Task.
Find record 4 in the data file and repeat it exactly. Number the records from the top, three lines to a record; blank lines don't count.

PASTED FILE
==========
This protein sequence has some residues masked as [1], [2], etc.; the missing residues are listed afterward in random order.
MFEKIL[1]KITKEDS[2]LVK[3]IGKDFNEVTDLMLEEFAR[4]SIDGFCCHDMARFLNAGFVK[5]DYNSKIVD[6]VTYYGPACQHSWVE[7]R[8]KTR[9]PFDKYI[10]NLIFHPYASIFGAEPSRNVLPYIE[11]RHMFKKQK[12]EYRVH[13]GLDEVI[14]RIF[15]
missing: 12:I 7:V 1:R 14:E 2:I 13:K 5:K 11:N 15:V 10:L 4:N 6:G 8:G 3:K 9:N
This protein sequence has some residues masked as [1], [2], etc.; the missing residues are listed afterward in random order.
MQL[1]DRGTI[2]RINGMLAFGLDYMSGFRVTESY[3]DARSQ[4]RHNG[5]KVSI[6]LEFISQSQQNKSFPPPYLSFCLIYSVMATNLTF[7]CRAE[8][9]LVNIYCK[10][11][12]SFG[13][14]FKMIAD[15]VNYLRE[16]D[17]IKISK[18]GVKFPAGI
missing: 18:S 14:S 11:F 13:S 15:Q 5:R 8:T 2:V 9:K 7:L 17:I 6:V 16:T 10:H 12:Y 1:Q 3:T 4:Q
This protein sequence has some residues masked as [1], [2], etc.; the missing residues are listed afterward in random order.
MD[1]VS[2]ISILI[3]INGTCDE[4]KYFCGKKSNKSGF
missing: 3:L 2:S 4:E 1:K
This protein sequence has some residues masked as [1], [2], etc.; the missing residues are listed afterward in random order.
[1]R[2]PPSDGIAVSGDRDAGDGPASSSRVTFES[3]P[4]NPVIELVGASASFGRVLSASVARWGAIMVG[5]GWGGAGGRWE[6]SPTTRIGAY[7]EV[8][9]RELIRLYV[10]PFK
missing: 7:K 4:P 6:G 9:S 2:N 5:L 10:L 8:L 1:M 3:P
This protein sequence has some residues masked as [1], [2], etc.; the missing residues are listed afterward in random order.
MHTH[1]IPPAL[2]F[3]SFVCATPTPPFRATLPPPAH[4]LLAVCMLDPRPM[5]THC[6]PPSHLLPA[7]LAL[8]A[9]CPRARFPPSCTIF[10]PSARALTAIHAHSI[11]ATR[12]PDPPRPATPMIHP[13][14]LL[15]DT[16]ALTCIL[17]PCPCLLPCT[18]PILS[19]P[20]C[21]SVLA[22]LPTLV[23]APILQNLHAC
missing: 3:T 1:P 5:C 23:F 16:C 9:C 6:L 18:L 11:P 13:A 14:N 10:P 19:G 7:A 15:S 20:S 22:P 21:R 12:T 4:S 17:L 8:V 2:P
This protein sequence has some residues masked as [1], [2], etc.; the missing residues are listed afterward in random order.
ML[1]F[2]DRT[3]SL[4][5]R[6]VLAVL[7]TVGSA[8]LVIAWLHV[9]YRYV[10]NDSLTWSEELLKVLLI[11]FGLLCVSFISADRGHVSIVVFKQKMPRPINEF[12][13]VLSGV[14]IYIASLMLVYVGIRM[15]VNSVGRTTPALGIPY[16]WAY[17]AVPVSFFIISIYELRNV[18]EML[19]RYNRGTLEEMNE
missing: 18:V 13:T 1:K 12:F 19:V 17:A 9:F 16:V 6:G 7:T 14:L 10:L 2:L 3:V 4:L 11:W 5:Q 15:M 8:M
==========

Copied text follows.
This protein sequence has some residues masked as [1], [2], etc.; the missing residues are listed afterward in random order.
[1]R[2]PPSDGIAVSGDRDAGDGPASSSRVTFES[3]P[4]NPVIELVGASASFGRVLSASVARWGAIMVG[5]GWGGAGGRWE[6]SPTTRIGAY[7]EV[8][9]RELIRLYV[10]PFK
missing: 7:K 4:P 6:G 9:S 2:N 5:L 10:L 8:L 1:M 3:P